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This question already has an answer here:

I've found that when I implement CompareTo(..) for one of my classes, the ordering is inconsistent between machines. When 2 objects come out equal, they don't always sort in the same order. I'd assume some single threaded iterative approach would be use to sort so I would have assumed a consistant ordering.

For Given the following class..

class Property : ICompareable<Property> 
{
    public int Value;
    public int Name;

    public int CompareTo(Property other)
    {
        if(this.Value > other.Value)
            return 1;
        if(this.Value < other.Value)
            return -1;
        return 0;
    }
}

And given the following objects

{ 
   List.add(new Property( name="apple", value = 1) );
   List.add(new Property( name="grape", value = 2) );
   List.add(new Property( name="banana", value = 1) );
}

When I execute

List.sort();

Then when stepping through the list using indexes, the order of banana and apple changes depending on what PC i am executing the code on. Why is this?

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marked as duplicate by Jeroen Vannevel, MarcinJuraszek, Anton Tykhyy, Albireo, Abbas Mar 5 '14 at 15:29

This question has been asked before and already has an answer. If those answers do not fully address your question, please ask a new question.

4  
answer here stackoverflow.com/a/800026/841176 – Konstantin Nov 15 '13 at 20:13
3  
Since you only compare off the integer (value) axis, there is no guarantee about the ordering along the other (name) axis. – user2864740 Nov 15 '13 at 20:13
    
Please put a Console.WriteLine(this.Value + "-" + other.Value) at the start of your CompareTo() method. – fejesjoco Nov 15 '13 at 20:13
    
Since it is IComparable, not ISortYourselfNeatlyBetweenYourPeersWhenStoredInAContainer. The fact that something is comparable does not imply anything about the traits of the surrounding container. Don't assume anything that's not set in concrete. – JensG Nov 15 '13 at 20:18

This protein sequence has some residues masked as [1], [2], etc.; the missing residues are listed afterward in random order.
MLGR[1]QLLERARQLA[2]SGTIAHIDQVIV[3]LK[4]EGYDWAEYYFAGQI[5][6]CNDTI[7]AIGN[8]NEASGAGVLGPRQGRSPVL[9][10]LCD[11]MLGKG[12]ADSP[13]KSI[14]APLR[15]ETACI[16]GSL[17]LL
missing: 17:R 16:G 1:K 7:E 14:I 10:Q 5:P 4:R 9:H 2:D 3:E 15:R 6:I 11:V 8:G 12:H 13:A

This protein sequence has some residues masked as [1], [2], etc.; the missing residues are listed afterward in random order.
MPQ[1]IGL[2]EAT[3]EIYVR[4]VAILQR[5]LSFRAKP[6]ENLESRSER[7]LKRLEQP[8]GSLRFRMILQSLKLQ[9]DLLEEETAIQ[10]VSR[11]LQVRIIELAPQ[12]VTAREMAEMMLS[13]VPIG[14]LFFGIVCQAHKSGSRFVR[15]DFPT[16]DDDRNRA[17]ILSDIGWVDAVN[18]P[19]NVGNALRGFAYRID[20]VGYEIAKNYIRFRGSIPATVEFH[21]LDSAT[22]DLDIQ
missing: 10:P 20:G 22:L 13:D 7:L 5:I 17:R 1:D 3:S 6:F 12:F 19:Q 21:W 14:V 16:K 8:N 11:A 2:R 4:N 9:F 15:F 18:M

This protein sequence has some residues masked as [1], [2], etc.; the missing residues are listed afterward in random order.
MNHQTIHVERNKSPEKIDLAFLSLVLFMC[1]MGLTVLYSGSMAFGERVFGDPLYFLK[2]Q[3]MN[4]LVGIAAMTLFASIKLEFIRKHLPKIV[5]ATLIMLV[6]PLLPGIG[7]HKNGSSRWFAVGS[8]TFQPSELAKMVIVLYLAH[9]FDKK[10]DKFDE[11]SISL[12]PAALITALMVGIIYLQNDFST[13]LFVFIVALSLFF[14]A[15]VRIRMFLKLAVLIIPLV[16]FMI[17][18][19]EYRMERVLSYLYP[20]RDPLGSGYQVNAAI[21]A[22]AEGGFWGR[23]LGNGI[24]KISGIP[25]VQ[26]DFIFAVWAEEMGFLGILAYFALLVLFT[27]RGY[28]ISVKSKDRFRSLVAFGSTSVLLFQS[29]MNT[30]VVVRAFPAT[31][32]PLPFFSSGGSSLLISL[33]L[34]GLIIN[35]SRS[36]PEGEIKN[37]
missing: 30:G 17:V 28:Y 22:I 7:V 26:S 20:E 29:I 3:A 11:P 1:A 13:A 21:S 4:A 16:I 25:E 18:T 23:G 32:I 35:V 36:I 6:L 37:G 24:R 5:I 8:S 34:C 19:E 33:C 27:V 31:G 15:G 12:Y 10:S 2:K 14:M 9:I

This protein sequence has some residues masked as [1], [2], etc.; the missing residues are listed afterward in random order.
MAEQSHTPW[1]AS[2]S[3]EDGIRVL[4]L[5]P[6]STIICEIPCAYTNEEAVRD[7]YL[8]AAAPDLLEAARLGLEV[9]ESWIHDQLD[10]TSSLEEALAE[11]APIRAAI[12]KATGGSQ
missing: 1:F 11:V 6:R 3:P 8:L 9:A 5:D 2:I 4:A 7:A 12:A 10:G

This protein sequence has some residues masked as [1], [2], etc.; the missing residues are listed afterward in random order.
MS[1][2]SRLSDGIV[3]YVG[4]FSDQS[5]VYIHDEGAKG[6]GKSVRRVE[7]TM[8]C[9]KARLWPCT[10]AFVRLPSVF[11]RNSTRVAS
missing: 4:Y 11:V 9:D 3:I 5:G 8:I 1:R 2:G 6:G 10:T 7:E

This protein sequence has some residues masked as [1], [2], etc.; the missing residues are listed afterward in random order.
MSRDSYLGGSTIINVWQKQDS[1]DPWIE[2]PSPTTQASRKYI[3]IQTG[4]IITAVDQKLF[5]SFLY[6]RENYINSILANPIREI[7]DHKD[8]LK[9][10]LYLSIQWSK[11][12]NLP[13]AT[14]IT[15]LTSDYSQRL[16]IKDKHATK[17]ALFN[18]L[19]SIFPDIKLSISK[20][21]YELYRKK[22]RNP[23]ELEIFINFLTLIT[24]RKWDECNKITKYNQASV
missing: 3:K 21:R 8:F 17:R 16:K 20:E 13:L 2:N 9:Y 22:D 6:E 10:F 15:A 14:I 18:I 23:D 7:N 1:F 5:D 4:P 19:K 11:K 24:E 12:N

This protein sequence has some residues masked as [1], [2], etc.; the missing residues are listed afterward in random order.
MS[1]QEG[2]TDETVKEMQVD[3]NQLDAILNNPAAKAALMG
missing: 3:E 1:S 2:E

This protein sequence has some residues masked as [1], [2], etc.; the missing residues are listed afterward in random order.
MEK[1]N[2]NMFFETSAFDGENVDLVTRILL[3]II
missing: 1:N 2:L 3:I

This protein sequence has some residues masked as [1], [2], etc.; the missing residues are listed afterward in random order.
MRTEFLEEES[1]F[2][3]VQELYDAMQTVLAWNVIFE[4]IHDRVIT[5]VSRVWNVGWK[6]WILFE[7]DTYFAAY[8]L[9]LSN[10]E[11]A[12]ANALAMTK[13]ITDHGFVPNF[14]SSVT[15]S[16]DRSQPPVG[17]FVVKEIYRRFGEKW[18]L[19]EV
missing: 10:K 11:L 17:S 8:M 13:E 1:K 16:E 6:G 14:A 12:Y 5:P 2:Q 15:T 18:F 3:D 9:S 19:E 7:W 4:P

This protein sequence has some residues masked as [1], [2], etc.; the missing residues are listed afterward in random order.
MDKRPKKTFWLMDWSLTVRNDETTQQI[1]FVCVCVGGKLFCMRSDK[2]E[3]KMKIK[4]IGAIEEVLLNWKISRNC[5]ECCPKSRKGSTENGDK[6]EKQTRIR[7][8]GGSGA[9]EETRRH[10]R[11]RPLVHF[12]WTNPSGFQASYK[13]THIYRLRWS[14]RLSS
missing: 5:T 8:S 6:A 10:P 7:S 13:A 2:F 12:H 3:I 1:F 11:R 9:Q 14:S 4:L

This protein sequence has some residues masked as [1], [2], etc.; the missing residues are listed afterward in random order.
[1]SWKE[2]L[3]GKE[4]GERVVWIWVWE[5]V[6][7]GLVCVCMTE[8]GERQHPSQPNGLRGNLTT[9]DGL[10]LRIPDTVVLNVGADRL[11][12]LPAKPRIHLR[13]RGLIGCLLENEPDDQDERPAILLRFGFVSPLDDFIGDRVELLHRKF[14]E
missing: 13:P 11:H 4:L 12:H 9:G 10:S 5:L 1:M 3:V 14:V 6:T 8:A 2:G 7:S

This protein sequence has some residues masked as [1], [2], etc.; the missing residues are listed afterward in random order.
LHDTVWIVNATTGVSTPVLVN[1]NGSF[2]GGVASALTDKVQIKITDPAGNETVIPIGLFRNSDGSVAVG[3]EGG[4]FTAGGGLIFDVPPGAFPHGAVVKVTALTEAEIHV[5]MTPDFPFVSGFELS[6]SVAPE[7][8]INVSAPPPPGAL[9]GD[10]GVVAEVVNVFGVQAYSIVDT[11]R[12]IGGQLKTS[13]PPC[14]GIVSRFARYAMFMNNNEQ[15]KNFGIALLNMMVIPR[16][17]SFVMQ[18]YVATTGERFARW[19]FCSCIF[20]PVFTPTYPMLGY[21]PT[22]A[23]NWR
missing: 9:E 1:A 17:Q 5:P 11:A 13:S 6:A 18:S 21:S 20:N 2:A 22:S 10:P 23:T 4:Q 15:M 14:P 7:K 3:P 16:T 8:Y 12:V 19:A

By the way, your method is equivalent to return this.Value.CompareTo(other.Value); – Tim S. Nov 15 '13 at 20:32
up vote 7 down vote accepted

List.Sort doesn't provide a stable sort, as per MSDN:

This implementation performs an unstable sort; that is, if two elements are equal, their order might not be preserved. In contrast, a stable sort preserves the order of elements that are equal.

If you need a stable sort consider using OrderBy from LINQ, which is a stable sort.

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Since the CompareTo function only compares off the integer (Value) axis, there is no guarantee about the ordering along the other (Name) axis.


Even an unstable sort (e.g. List.Sort) with the same implementation and the same input sequence should result in the same sorted output. Thus, given an incomplete compare function as per above, the results may differ across environments (PCs) because of the following reasons:

  1. The sort implementation uses a different or environment-sensitive algorithm, or;
  2. The initial order of the items differs across environments.

A stable sort (e.g. OrderBy in LINQ to Objects) will produce consistent output along different environments if and only if the input sequence is in the same order in each environment: a stable sort is free of issue #1 but still affected by #2.

(While the input order is guaranteed given the posted sample code, it might not be in a "real" situation, such as if the items initially came from an unordered source.)